After Two Years of Mysterious Campaigning, Deadstock Resurrection Launches On Kickstarter
If you’re on Instagram (like me) and follow the various #denim hashtags, you’ve probably come across Deadstock Resurrection. Gorgeous pictures of vintage workwear and denim soon caught my attention, and I noticed the tease of “breathing new life into the world’s leftovers” posted in the captions. Turns out it was all part of clever promotion for the launch of a brand. Now, almost two years after the logo was posted as the very first picture on the feed, Deadstock Resurrection is ready to launch with much fanfare on Kickstarter.
The Art of Building Suspense
It wasn’t long after the first picture was posted that I stumbled upon the mysterious and semi-anonymous feed. In the beginning, there was no contact info, sales pitch or anything. Only photos of old denim, vintage workwear, and boots. I was drawn in and wanted to know more.
Trying to be a good investigative journalist, I eventually made contact with the man behind Deadstock Resurrection, Peter Overbeek from Amsterdam. When confidentiality was assured between us, I was let in on his project and the daily teaser campaign he was conducting for his brand, amassing thousands of followers on his account.
After many setbacks, Peter is now finally ready to launch his Kickstarter campaign and I can now, exclusively through Denimhunters, reveal more of our confidential conversations of what will be happening with Deadstock Resurrection.
Where Others See Limits, Deadstock Sees Opportunities
Deadstock Resurrection is different from the rest in so many ways. Launching a brand through Kickstarter isn’t breaking news, but while small start-up brands usually see it as a challenge to meet the minimums of fabric suppliers, Peter has turned this to his advantage.
The business model of Deadstock is found in the hashtags #reuse, #reclaim, and #reconstruct, which have appeared in almost every post on the Instagram feed. When I first asked Peter about this he was very quick to respond,
“Everything I design is inspired by vintage workwear and military clothes and made from quality fabrics found all over the world. All will be limited editions.
Popular items can be repeated but not from their original fabric, as I will be sourcing worldwide rolls of selvedge denim and other fabrics that I like, and calculate how many items can be produced and that’s it.
When it’s sold out, it’s sold out!”
All the garments will be numbered with limited edition labels. For instance, 100 yards of an unusual deadstock selvedge will make about 31 pairs of jeans. Rewinding on Peter’s career explains how he arrived at this business setup.
A Philosophy of Great Design and Sustainability
Like most of us, Peter was first attracted to denim in his teenage years. He was a metalhead and his jeans were black.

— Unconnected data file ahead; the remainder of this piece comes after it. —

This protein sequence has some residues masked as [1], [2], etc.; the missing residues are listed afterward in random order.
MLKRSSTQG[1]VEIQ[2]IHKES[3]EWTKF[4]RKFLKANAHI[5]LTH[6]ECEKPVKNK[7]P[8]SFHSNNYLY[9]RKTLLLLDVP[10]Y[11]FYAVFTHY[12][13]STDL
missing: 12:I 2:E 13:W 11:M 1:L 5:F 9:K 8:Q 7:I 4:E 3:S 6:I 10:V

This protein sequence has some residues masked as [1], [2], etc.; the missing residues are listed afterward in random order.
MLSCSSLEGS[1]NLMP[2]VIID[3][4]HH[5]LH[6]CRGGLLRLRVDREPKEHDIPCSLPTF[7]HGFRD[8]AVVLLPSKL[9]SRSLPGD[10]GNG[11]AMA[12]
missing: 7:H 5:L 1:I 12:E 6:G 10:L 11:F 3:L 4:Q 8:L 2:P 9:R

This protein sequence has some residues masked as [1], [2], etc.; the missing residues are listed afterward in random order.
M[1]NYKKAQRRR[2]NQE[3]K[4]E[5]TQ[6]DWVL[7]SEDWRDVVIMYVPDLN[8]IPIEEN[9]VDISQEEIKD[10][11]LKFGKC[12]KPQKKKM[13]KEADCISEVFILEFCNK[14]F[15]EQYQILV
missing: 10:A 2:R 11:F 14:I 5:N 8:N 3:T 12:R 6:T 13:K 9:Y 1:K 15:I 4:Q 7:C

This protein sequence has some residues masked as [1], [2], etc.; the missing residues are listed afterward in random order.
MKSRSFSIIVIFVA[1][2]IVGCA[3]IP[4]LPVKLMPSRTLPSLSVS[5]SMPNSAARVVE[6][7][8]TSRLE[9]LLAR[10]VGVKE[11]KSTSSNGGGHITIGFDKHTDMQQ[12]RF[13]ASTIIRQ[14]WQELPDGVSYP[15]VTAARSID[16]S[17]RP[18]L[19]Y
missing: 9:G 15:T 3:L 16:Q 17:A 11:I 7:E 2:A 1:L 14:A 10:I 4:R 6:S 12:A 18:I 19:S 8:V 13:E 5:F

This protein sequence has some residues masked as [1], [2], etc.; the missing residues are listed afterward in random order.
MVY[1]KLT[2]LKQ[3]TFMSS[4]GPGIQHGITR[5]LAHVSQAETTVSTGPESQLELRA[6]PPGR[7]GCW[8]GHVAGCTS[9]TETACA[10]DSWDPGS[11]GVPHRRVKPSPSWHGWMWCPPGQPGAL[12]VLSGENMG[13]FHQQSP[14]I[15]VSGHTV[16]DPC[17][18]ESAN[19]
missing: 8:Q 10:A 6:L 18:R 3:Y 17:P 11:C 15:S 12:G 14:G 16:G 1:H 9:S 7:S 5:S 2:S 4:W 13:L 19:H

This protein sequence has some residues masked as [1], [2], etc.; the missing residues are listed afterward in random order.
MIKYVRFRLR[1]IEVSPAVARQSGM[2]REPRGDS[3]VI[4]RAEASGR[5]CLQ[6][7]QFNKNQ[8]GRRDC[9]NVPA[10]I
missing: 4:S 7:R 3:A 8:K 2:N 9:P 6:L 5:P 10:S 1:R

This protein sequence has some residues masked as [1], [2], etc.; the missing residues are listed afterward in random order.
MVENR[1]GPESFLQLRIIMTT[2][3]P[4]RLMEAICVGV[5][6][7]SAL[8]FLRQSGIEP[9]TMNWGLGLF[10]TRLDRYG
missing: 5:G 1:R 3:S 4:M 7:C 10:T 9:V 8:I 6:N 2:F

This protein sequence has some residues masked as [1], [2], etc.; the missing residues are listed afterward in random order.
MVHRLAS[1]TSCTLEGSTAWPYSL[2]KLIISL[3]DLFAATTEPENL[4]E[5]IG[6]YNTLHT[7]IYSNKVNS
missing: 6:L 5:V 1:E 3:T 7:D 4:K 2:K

As a bit of a rebel, he was artistic and went on to design school. He became a graphic designer and eventually landed in the art department of G-Star. There, he worked closely together with the design team, which became the start of his career as a designer. He recalls it, “expanded my knowledge and understanding of the possibilities, design, innovation, and craftsmanship of denim.”
He left G-Star to join another Amsterdam-based denim brand, Kuyichi, whose philosophy matched his better. There, he started building a network of mills, fabric suppliers, and other sources for more unique textiles.
While at Kuyichi, he made the decision to start his own brand. That brings us up to a couple of years ago and the beginnings of Deadstock Resurrection.
How To Make It In the Denim Business
Much like Ben and Cam of HBO’s underrated show, ‘How to Make it in America,’ Peter has had several ongoing pre-launch battles. But while we never got to see how it turned out for the two young New Yorkers in the fictional world, Peter persevered and found reliable sources and producers to overcome the many problems of launching his collection.
The garments will be crafted from start to finish in The Netherlands and Deadstock launches with seven products. In addition to a bandana, mug, T-shirt, and sweatshirt, you have a chambray shirt, denim jacket, and, of course, a pair of five-pocket blue jeans.
The jacket and jeans are made from Nihon Menpu denim, 15.5 oz. and 16 oz., respectively, while the Japanese chambray is 10 oz. and organic. You can get all the details on the Deadstock webshop, but pre-orders must be put in through the Kickstarter page.
In the end, the teaser campaign has proven to be a very effective tool attracting a target market of denimheads and workwear enthusiasts. Click here to go directly to the Kickstarter campaign.